Tibet's 50th anniversary; naval dispute between China and US heats up; Korean border crossing opened; Nawaz Sharif calls for 'sacrifices for a revolution'; and more
Top of the Agenda: Tibet's Anniversary
Tibet today marked the fiftieth anniversary of the revolt it led against China in 1959. The AFP reports that pro-Tibet protestors held prayers and rallies in parts of Japan and Australia, demonstrating in favor of greater Tibetan autonomy from China. Xinhua reports Tibetan separatists also clashed with police in the Nepalese capital of Kathmandu. China's President Hu Jintao spoke out on the anniversary, telling Tibetan leaders in Beijing that Chinese unity needs to be preserved and calling for a "great wall against separatism" (BBC). The Tibetan leader in exile, the Dalai Lama, made his own speech, calling for "meaningful autonomy" (Reuters) for Tibet and criticizing China for bringing "untold suffering and destruction" to the region.
Beyond questions about autonomy and sovereignty, the current political climate between China and Tibet is further complicated by new concerns about the succession of the Dalai Lama. Reuters explains the issue in a new FactBox feature.
Yet analysts say hopes for finding an easy, peacable resolution to the conflict remain distant. No country currently recognizes the sovereignty of Tibet, and a CFR.org Daily Analysis argues that a new wave of Chinese nationalism has polarized the issue. In an interview with CFR, Tibet specialist Robert J. Barnett argues that China should take a two-track approach to its dealings with Tibet, separating "the difficult talks about autonomy and the Dalai Lama's status, which they're nervous about, from the easy issues, which are religion, and migration, and development."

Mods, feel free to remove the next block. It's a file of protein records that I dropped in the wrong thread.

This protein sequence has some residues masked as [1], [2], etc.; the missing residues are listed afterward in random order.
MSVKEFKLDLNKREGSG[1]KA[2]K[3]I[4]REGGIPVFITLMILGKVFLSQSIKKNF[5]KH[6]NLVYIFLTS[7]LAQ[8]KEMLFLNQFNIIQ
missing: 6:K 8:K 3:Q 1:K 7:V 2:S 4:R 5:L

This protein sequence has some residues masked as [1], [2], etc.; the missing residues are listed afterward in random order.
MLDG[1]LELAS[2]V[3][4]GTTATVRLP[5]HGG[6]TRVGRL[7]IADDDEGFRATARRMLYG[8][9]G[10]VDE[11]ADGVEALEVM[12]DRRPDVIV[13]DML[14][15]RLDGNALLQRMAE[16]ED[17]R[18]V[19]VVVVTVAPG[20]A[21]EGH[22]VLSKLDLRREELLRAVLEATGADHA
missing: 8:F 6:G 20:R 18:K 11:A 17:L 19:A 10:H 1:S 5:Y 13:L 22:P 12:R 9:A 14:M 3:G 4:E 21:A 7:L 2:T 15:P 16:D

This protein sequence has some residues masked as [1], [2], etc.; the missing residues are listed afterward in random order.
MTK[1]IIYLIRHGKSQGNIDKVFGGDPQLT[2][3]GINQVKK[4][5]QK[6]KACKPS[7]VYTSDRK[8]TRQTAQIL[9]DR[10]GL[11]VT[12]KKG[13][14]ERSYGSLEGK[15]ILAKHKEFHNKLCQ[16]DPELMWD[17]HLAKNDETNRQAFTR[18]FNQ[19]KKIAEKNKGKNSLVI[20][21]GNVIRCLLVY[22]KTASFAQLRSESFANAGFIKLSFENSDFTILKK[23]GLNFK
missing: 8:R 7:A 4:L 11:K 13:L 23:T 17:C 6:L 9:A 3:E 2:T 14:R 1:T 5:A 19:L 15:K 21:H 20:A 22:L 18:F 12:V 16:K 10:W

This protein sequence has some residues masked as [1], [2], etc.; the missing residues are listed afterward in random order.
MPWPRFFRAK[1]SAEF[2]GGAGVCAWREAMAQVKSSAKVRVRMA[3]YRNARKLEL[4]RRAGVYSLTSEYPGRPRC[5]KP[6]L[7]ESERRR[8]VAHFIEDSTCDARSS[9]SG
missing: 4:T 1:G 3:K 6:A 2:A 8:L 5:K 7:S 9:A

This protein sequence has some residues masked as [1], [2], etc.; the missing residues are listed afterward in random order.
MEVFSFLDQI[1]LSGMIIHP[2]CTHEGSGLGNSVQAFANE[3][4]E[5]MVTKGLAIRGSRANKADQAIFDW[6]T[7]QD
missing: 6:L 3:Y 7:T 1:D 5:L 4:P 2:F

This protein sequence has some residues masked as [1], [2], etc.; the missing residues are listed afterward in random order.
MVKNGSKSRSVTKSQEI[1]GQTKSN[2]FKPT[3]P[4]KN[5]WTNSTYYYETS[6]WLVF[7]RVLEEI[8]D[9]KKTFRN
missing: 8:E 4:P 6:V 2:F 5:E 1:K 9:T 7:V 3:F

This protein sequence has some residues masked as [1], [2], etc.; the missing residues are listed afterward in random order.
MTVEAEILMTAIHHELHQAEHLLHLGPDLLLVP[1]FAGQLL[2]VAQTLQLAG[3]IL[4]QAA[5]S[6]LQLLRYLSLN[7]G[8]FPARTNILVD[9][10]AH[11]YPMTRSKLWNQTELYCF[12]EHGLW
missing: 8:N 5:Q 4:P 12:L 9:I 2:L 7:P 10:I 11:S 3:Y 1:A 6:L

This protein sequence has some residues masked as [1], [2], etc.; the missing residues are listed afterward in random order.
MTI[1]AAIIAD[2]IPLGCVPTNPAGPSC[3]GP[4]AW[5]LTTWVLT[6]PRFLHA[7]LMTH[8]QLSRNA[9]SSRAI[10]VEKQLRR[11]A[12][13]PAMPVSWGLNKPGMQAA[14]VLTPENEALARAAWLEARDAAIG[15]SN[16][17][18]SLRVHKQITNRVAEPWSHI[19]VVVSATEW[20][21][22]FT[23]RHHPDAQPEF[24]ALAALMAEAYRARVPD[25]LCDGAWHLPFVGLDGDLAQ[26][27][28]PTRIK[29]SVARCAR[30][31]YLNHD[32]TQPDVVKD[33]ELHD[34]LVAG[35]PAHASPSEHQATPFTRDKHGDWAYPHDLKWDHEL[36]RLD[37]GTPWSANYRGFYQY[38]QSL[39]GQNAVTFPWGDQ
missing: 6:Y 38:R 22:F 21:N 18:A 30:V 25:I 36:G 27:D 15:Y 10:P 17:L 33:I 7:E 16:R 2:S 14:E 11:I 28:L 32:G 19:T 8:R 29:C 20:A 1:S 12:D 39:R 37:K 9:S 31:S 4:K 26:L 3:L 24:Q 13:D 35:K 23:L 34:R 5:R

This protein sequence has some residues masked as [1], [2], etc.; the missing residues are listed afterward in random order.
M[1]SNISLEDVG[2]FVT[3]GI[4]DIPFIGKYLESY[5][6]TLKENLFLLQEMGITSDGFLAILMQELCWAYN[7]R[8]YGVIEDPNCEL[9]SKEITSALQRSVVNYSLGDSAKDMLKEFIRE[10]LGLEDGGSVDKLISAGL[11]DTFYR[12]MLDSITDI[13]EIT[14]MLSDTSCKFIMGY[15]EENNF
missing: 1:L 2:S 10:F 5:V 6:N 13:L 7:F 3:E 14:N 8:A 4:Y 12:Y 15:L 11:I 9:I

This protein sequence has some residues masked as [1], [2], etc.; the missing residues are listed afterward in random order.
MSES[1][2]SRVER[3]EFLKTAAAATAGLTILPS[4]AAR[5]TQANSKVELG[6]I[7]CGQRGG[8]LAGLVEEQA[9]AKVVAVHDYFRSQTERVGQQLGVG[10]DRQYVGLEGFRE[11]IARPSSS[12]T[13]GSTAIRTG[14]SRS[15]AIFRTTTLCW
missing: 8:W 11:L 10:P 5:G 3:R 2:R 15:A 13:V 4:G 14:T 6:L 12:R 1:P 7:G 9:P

- This CFR.org Backgrounder explains the history of tensions between China and Tibet.
- A news analysis from CNN seeks to parse fact from fiction in assessing the hotly rhetoricized issue.
PACIFIC RIM: China-U.S. Naval Dispute
A naval dispute between China and the United States escalated today as Beijing rebuffed Washington's claims that Chinese ships "harassed" an unarmed U.S. ocean surveillance ship in the South China Sea on Sunday. China's foreign ministry spokesperson Ma Zhaoxu said today that "the U.S. claim is totally inaccurate and wrong" and that the American ship was breaking international law (CBS/AP).
N.KOREA-S.KOREA: Pyongyang reopened one border crossing (Korea Times) with South Korea, giving South Koreans access to an inter-Korean industrial complex, one day after it cut off military communications with Seoul after South Korea and the United States staged an annual joint military exercise.